It seems as if statues of Ronald Reagan are going up everywhere, on this American Independence Day in the 20th year after the collapse of the Soviet Union. And by everywhere, I mean Budapest and London (but then there’s also the street being named after him in Prague).

I’m not a big fan of Reagan, but I understand why people in Eastern Europe are. I suppose what I admire most about him was his moderation (which might just look like moderation because his party has swung so far to the right). That trait found expression in his hard work to dismantle the U.S. and Soviet nuclear arsenals. No one can take that away from him. Likewise, his stirring demand that Mikhail Gorbachev tear down the Berlin Wall.

He is, of course, widely credited with pushing along the Soviet Union’s demise, harrying the Soviets in Afghanistan and bamboozling them with a still-theoretical missile defense shield. An essential part of that effort, though, was Reagan’s recognition of Gorbachev’s sincerity about changing (although, admittedly, not killing) the Soviet Union and his willingness to work with his Soviet counterpart.

You might never again see me quoting Margaret Thatcher approvingly, but something she said at Reagan’s funeral gets to what is bothering me about the statues.

Yes, he did not shrink from denouncing Moscow’s ‘evil empire.’ But he realized that a man of good will might nonetheless emerge from within its dark corridors.

And when a man of good will did emerge from the ruins, President Reagan stepped forward to shake his hand and to offer sincere cooperation.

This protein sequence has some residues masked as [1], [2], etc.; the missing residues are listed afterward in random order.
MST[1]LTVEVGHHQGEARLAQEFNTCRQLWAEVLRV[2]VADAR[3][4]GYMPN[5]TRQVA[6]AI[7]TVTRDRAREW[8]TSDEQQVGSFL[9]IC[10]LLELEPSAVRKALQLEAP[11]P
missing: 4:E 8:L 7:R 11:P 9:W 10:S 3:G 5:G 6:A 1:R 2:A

So what of that man of good will, who recognized the need for his country to adapt and who made the first efforts, ever, to offer his people long-denied dignity and freedoms? In a March poll of Russians conducted by the respected and independent Levada Center, 47 percent of respondents expressed indifference to Gorbachev. That was the largest-single group. Those professing admiration, respect, gratitude, even sympathy, all registered in the single digits. The only other reaction to get a double-digit response was dislike, with 10 percent.

That isn’t too surprising. After all, if you accept the idea that Reagan won the Cold War, then Gorbachev lost it. And who remembers a loser fondly? Certainly not Vladimir Putin, who sees the Soviet Union’s collapse as a tragedy.

It’s the indifference to Gorbachev around Eastern Europe that rankles. Self-interestedly or not, he loosened the reins on those countries and made it possible for people to take sledgehammers to the Berlin Wall. I think his image has fallen victim to the region’s continuing distrust of Russia (surely a warmer relationship would have resulted in one or two memorials to Gorbachev by now?) and Russia’s own unwillingness to promote the man’s legacy, in stark contrast to how the United States memorializes his American counterpart.

I don’t necessarily want the statues of Reagan to come down, but I wouldn’t mind if statues of Gorbachev went up alongside them.

Barbara Frye

Barbara Frye is Transitions Online’s managing editor. Email: barbara.frye@tol.org

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